Anders Kelto

Isata Kallon, a nurse at Kenema Hospital in eastern Sierra Leone, remembers the day 3-year-old Ibrahim showed up at the Ebola treatment center. He was with his mother and two older brothers, ages 5 and 8. They all had Ebola. Ibrahim was especially sick, vomiting constantly.

"The chance of survival was very low for him," says Kallon, who's in her 30s. She sits at a picnic table outside the Ebola ward, her hair pulled back with a hairband and her blue nursing scrubs tinged with sweat around the neck.

Centers for Disease Control and Prevention Director Tom Frieden has said his organization will soon be implementing new health screening procedures at U.S. airports. It's part of an ongoing effort to control the spread of Ebola.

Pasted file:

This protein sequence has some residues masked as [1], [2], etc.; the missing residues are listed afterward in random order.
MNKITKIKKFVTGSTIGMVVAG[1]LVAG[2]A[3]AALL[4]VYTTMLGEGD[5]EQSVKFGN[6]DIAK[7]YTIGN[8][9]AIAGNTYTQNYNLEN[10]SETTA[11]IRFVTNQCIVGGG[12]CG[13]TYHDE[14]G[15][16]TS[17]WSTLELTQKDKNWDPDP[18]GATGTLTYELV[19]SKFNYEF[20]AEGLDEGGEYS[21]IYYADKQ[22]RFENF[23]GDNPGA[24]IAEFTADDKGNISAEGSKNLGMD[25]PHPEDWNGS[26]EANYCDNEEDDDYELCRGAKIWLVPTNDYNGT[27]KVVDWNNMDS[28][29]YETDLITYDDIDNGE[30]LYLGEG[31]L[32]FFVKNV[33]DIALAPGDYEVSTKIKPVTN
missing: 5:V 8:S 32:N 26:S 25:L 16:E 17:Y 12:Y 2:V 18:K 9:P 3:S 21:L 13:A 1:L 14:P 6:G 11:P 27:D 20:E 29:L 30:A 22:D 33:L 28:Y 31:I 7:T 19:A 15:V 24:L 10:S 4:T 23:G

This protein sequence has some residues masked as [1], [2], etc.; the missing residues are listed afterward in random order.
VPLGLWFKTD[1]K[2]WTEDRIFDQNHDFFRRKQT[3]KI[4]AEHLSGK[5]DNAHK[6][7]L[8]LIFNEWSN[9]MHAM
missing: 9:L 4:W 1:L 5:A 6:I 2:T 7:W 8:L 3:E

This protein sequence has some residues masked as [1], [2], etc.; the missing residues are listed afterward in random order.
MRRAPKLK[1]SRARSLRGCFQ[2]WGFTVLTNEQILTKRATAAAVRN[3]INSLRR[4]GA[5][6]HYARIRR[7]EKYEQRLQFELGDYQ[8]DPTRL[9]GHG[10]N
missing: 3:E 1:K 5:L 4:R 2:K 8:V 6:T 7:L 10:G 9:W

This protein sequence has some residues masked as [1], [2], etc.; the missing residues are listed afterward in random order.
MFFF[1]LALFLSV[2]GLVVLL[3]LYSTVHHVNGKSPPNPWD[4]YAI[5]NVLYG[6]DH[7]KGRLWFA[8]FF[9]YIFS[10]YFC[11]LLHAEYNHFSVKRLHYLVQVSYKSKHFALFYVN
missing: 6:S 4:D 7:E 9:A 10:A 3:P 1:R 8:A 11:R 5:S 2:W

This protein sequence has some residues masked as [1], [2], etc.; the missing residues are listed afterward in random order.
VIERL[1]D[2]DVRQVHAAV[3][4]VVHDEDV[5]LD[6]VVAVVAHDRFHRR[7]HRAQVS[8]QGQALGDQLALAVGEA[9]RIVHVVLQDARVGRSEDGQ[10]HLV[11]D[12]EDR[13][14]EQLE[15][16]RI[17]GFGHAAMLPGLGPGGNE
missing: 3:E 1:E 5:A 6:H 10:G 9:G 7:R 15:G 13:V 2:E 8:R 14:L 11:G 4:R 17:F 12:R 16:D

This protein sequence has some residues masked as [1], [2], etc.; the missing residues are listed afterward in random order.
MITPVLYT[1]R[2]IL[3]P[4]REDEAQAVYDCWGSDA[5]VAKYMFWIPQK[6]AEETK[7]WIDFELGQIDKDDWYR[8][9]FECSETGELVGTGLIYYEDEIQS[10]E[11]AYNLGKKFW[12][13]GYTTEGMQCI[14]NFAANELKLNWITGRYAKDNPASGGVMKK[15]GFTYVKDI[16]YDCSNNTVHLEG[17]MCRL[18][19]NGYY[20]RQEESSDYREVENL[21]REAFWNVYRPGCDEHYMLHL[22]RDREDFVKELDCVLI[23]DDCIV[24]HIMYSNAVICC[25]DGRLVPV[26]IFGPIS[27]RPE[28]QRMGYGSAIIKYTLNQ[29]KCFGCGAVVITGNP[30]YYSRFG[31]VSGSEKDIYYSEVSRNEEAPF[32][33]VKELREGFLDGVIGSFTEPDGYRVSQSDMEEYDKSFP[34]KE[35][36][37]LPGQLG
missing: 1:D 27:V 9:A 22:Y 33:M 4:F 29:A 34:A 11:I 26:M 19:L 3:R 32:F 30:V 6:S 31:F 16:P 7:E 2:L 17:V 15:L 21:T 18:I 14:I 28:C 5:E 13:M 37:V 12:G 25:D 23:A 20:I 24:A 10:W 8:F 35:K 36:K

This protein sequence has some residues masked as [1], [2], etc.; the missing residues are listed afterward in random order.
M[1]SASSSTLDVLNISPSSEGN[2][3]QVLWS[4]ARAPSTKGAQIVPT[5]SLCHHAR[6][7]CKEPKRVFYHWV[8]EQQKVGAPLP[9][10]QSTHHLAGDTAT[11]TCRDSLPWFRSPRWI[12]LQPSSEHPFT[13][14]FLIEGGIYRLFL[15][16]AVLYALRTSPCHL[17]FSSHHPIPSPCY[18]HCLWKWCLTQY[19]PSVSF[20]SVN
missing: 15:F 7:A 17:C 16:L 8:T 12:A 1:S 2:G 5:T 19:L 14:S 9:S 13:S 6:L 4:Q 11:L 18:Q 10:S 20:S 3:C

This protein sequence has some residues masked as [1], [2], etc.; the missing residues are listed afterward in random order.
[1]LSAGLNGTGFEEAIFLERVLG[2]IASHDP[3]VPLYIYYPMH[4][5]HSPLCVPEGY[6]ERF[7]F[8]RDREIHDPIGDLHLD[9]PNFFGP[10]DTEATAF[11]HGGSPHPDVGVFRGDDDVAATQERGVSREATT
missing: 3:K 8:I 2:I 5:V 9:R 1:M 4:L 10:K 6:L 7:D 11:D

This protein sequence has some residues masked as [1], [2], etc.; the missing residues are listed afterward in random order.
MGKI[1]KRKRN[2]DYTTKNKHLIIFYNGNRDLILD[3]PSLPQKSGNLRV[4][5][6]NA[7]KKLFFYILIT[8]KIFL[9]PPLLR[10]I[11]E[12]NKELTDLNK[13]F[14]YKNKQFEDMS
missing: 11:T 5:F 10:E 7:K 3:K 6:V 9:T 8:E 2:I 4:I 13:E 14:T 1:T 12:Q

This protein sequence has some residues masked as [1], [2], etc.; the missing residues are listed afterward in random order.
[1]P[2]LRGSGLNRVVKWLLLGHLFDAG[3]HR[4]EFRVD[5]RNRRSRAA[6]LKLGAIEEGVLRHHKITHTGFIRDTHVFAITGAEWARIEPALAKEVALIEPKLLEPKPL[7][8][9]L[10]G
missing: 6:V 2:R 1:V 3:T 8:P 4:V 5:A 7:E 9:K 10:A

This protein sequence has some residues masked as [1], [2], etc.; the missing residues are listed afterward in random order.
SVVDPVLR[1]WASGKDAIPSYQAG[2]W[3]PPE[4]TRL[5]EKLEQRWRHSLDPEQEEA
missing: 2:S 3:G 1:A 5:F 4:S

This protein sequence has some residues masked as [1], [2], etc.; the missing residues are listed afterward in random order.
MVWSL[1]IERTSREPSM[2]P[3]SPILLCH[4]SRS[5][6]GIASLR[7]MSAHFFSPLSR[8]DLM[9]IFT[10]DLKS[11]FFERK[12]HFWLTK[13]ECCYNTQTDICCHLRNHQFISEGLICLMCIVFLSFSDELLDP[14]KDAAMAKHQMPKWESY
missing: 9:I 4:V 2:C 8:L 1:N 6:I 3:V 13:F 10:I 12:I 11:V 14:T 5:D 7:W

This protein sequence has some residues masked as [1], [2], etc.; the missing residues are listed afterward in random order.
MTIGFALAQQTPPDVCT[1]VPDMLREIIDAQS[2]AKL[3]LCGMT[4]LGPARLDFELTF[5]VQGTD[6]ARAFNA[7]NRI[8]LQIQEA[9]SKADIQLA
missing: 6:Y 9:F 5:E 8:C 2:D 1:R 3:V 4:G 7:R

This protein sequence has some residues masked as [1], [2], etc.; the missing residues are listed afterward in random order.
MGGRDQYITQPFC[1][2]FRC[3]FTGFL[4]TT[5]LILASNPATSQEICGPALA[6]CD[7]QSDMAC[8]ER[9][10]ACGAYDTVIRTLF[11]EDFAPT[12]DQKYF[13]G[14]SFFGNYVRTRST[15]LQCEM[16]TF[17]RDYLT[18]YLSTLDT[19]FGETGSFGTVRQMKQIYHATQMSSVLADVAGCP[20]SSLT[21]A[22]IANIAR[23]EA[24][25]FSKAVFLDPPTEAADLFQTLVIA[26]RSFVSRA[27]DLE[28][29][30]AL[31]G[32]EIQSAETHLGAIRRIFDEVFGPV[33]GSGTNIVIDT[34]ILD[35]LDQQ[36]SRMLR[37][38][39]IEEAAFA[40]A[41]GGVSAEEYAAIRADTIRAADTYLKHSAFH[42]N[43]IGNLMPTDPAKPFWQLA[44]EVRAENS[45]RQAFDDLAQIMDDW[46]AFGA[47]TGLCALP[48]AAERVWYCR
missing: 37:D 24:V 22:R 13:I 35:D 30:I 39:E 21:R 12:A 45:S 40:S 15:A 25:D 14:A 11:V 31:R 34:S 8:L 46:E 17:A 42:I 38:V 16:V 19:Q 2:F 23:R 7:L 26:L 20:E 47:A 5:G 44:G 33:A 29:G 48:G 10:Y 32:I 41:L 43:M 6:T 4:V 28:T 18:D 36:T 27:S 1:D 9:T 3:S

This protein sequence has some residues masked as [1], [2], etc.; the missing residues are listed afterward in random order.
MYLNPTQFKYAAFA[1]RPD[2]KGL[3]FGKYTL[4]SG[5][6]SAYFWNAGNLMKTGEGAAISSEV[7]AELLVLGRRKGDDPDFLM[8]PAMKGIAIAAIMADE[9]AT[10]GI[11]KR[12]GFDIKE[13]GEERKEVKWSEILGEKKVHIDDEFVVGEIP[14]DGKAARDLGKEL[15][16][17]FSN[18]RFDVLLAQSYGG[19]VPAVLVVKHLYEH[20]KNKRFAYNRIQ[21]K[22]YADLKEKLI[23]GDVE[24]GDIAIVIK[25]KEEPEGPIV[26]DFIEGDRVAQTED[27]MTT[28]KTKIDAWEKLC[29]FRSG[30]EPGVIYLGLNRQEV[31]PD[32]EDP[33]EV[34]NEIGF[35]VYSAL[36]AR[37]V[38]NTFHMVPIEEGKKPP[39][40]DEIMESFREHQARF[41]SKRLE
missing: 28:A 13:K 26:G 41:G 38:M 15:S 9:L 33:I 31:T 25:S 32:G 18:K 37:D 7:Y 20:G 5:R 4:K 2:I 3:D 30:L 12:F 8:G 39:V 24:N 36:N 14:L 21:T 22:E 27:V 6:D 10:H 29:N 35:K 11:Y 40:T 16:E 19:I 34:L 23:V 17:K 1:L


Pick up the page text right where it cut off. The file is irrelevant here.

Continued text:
"We'll be strengthening our screening procedures both at the source and at entry," Frieden said at a news conference yesterday. His comments echoed calls for stepped-up screening by President Obama and Texas Gov. Rick Perry.

What will these screenings entail? And will they make Americans safer?

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